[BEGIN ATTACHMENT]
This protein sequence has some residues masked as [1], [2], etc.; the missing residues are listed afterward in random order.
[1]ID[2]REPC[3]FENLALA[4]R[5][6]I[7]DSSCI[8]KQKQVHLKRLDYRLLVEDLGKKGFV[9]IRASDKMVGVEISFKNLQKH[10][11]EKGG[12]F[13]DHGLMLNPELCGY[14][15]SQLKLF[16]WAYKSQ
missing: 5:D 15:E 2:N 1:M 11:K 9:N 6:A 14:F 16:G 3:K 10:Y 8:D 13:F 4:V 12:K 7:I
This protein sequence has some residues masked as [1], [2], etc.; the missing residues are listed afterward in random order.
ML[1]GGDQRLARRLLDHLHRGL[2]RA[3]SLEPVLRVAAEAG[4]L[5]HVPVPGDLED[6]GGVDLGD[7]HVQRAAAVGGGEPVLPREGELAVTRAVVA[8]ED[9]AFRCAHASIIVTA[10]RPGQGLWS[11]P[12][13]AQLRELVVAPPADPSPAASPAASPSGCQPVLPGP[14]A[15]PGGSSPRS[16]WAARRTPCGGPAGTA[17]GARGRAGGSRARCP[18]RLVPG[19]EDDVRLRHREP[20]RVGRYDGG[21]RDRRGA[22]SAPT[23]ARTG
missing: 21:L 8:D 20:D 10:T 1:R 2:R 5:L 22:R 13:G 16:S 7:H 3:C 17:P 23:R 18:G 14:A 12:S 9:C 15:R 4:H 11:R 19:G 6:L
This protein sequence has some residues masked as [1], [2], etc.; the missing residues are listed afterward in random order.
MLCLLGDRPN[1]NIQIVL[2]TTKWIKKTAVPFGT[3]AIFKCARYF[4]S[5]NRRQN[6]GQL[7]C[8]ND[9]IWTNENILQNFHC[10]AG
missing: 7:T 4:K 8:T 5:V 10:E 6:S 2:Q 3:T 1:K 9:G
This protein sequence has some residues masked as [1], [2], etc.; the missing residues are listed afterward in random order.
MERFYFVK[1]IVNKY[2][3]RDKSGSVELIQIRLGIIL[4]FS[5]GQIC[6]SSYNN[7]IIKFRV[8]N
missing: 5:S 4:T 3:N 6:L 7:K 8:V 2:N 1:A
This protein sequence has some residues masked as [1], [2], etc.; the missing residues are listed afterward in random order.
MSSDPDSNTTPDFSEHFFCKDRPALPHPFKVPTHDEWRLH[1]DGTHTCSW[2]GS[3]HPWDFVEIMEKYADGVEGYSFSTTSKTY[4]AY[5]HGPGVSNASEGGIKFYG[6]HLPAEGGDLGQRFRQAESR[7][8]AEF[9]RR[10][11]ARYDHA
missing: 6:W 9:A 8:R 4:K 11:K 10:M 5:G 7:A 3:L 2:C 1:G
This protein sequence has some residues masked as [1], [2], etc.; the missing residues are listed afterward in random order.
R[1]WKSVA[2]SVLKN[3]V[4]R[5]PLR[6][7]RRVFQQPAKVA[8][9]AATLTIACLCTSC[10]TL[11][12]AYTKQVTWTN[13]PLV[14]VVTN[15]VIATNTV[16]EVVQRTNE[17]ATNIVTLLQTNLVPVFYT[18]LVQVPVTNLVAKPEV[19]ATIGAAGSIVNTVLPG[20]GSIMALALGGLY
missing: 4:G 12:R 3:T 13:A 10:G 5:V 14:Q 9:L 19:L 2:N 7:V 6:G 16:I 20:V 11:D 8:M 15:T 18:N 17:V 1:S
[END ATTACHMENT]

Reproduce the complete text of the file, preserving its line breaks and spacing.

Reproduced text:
This protein sequence has some residues masked as [1], [2], etc.; the missing residues are listed afterward in random order.
[1]ID[2]REPC[3]FENLALA[4]R[5][6]I[7]DSSCI[8]KQKQVHLKRLDYRLLVEDLGKKGFV[9]IRASDKMVGVEISFKNLQKH[10][11]EKGG[12]F[13]DHGLMLNPELCGY[14][15]SQLKLF[16]WAYKSQ
missing: 5:D 15:E 2:N 1:M 11:K 9:N 6:A 14:F 16:G 3:K 10:Y 8:D 13:F 4:V 12:K 7:I
This protein sequence has some residues masked as [1], [2], etc.; the missing residues are listed afterward in random order.
ML[1]GGDQRLARRLLDHLHRGL[2]RA[3]SLEPVLRVAAEAG[4]L[5]HVPVPGDLED[6]GGVDLGD[7]HVQRAAAVGGGEPVLPREGELAVTRAVVA[8]ED[9]AFRCAHASIIVTA[10]RPGQGLWS[11]P[12][13]AQLRELVVAPPADPSPAASPAASPSGCQPVLPGP[14]A[15]PGGSSPRS[16]WAARRTPCGGPAGTA[17]GARGRAGGSRARCP[18]RLVPG[19]EDDVRLRHREP[20]RVGRYDGG[21]RDRRGA[22]SAPT[23]ARTG
missing: 21:L 8:D 20:D 10:T 1:R 2:R 5:L 22:R 13:G 16:S 7:H 3:C 17:P 23:R 18:G 14:A 12:S 9:C 15:R 4:H 11:R 19:G 6:L
This protein sequence has some residues masked as [1], [2], etc.; the missing residues are listed afterward in random order.
MLCLLGDRPN[1]NIQIVL[2]TTKWIKKTAVPFGT[3]AIFKCARYF[4]S[5]NRRQN[6]GQL[7]C[8]ND[9]IWTNENILQNFHC[10]AG
missing: 7:T 4:K 8:T 5:V 10:E 6:S 2:Q 3:T 1:K 9:G
This protein sequence has some residues masked as [1], [2], etc.; the missing residues are listed afterward in random order.
MERFYFVK[1]IVNKY[2][3]RDKSGSVELIQIRLGIIL[4]FS[5]GQIC[6]SSYNN[7]IIKFRV[8]N
missing: 5:S 4:T 3:N 6:L 7:K 8:V 2:N 1:A
This protein sequence has some residues masked as [1], [2], etc.; the missing residues are listed afterward in random order.
MSSDPDSNTTPDFSEHFFCKDRPALPHPFKVPTHDEWRLH[1]DGTHTCSW[2]GS[3]HPWDFVEIMEKYADGVEGYSFSTTSKTY[4]AY[5]HGPGVSNASEGGIKFYG[6]HLPAEGGDLGQRFRQAESR[7][8]AEF[9]RR[10][11]ARYDHA
missing: 6:W 9:A 8:R 4:K 11:K 10:M 5:G 7:A 3:L 2:C 1:G
This protein sequence has some residues masked as [1], [2], etc.; the missing residues are listed afterward in random order.
R[1]WKSVA[2]SVLKN[3]V[4]R[5]PLR[6][7]RRVFQQPAKVA[8][9]AATLTIACLCTSC[10]TL[11][12]AYTKQVTWTN[13]PLV[14]VVTN[15]VIATNTV[16]EVVQRTNE[17]ATNIVTLLQTNLVPVFYT[18]LVQVPVTNLVAKPEV[19]ATIGAAGSIVNTVLPG[20]GSIMALALGGLY
missing: 4:G 12:R 3:T 13:A 10:G 5:V 14:Q 9:L 19:L 2:N 7:V 6:G 16:I 20:V 11:D 8:M 15:T 18:N 17:V 1:S